The new weekly syndicated game show Monopoly Millionaires' Club, hosted by Mike & Molly’s Billy Gardell, will launch in February on TV stations covering more than 95% of U.S. lottery television homes. The show is a companion to a new national lottery game by the same title that is debuting Sunday, Oct. 19, in several states, and then expanding across the country over the next several months.
The lottery, along with its companion TV show, is a project more than a year in the making, led by Scientific Games Corp., a developer of technology-based products and services for worldwide markets, on the gaming side, and by Barry Wallach, former president of NBCUniversal Domestic Television Distribution, on the television side.
“We felt that the power of having a TV show that worked simultaneously with the lottery would be a one-plus-one-equals-three equation,” says Wallach, who’s sold the hourlong show to stations owned by the Tribune, Sinclair, Hearst, CBS, Gannett, LIN, Graham Holdings and other groups.
Monopoly Millionaires' Club will cost approximately $1 million per episode to produce. But since Scientific Games developed the new lottery, which is run by states' official lottery organizations, and will produce the show, there should be plenty of cash coming in. There also will be revenue derived from national advertising sales, which is being handled by Marathon Ventures.
In fact, if it weren’t for lottery regulations, Monopoly Millionaires' Club would likely air on network primetime instead of in prime access and primetime slots on TV stations. But six states—Alabama, Alaska, Hawaii, Mississippi, Nevada and Utah—don’t run lotteries, so the show cannot air in those states, preventing it from being carried nationally. Of the 95% of U.S. TV markets the series can, therefore, legally air in, MMC is cleared in 95%—and there’s still four months to go.
“We certainly think that this show—which is a first-run, sales-friendly, high-budget, weekend-available game show—has broad appeal. It’s working off of a brand that’s been around for decades and is one of the most popular board games in history,” says Sean Compton, Tribune Broadcasting president of strategic programming and acquisition. Stations acquired Monopoly Millionaires' Club as a 50/50 barter split, which is typically how weekend hours are sold.
The show has far more moving parts than the run-of-the-mill game show. The new national lottery offers players three ways to win. Once they buy their $5 ticket (which is more than the typical $1 or $2 Powerball or Mega Millions ticket), they can win the top prize of $25 million if the numbers on their ticket match the six numbers to be drawn on Friday nights. Players also can win one of several $1 million prizes, and each week that the $25 million jackpot is not claimed, more chances to win $1 million are added.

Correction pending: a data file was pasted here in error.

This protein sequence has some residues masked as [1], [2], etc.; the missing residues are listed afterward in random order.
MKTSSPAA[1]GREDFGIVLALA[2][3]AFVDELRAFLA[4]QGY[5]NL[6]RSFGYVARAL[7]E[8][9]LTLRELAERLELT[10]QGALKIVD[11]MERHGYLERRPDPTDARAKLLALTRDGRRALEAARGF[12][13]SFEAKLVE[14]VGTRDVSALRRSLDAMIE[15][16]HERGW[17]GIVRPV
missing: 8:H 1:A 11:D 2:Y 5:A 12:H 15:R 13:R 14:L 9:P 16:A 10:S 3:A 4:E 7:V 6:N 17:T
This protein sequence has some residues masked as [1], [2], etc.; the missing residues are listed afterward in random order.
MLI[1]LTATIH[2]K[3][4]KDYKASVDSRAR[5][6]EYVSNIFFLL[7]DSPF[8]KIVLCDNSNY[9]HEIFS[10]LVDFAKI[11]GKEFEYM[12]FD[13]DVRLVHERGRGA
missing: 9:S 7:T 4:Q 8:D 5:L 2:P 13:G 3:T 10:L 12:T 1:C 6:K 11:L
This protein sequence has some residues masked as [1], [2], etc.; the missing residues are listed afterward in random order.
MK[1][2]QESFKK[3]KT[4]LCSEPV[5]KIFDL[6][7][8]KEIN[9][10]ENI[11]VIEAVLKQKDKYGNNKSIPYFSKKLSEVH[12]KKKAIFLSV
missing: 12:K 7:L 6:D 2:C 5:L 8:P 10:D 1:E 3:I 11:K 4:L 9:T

Each ticket also represents a familiar Monopoly property. People who acquire monopolies— just like in the board game—are entered to win an all-expenses-paid, five-night trip for two to Las Vegas, where they will become members of the show’s live, in-studio audience. People who match higher-value monopolies— think Park Place and Boardwalk—have more chances to win a trip.
Stations to Get Local Segments
During each taping, the audience will be divided into five groups. One player will be called from each group to play the game, which involves a game of chance that offers up to $50,000 as its prize. The contestant will take home however much he or she wins in that mini-game, and his corresponding group also will split that much amongst themselves.
At the end of the show, the day’s five players will be given a choice, starting with the day’s highest money-winner: keep what you won or risk it for the chance to win $1 million. The final contestant will get a certain amount of rolls of the dice to make it to or to pass the “Go” square. Passing Go will net the player and his audience group $100,000, while landing on Go will win him and his group $1 million each.
Finally, a locally tailored segment will be produced for every episode, giving stations a unique insert regarding a person from the station’s state who is playing the game. Each studio audience will include people from every state with stations airing the show.
With all that working for it, Wallach expects MMC to become a lasting franchise: “Multiple stations in every market wanted to participate, so we were able to assemble an exceptional lineup of Big Four affiliates in weekend prime access and CW, MyNet and major independents in primetime.”